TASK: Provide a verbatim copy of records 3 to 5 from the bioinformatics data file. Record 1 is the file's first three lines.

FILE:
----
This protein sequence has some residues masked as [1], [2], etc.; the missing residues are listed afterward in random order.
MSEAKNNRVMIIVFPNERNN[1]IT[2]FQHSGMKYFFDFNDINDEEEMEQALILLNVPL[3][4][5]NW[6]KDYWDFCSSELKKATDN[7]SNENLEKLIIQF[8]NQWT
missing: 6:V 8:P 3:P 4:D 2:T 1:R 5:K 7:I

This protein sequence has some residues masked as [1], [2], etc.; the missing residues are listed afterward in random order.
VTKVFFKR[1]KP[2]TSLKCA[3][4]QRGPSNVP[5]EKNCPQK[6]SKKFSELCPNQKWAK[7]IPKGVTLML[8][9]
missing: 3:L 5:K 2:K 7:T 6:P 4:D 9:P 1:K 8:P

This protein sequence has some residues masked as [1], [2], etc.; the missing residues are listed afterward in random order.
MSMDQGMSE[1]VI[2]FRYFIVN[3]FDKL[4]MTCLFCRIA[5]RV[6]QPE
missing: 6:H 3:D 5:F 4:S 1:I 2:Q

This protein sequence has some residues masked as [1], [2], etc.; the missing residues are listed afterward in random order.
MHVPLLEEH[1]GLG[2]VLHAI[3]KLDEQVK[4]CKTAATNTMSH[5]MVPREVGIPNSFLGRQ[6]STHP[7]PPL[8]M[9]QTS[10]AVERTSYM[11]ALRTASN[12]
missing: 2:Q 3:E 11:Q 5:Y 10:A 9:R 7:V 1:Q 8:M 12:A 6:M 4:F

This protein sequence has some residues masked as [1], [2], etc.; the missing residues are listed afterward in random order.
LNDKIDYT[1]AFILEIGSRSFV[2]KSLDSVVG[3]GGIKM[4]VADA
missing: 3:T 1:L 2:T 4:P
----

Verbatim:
This protein sequence has some residues masked as [1], [2], etc.; the missing residues are listed afterward in random order.
MSMDQGMSE[1]VI[2]FRYFIVN[3]FDKL[4]MTCLFCRIA[5]RV[6]QPE
missing: 6:H 3:D 5:F 4:S 1:I 2:Q

This protein sequence has some residues masked as [1], [2], etc.; the missing residues are listed afterward in random order.
MHVPLLEEH[1]GLG[2]VLHAI[3]KLDEQVK[4]CKTAATNTMSH[5]MVPREVGIPNSFLGRQ[6]STHP[7]PPL[8]M[9]QTS[10]AVERTSYM[11]ALRTASN[12]
missing: 2:Q 3:E 11:Q 5:Y 10:A 9:R 7:V 1:Q 8:M 12:A 6:M 4:F

This protein sequence has some residues masked as [1], [2], etc.; the missing residues are listed afterward in random order.
LNDKIDYT[1]AFILEIGSRSFV[2]KSLDSVVG[3]GGIKM[4]VADA
missing: 3:T 1:L 2:T 4:P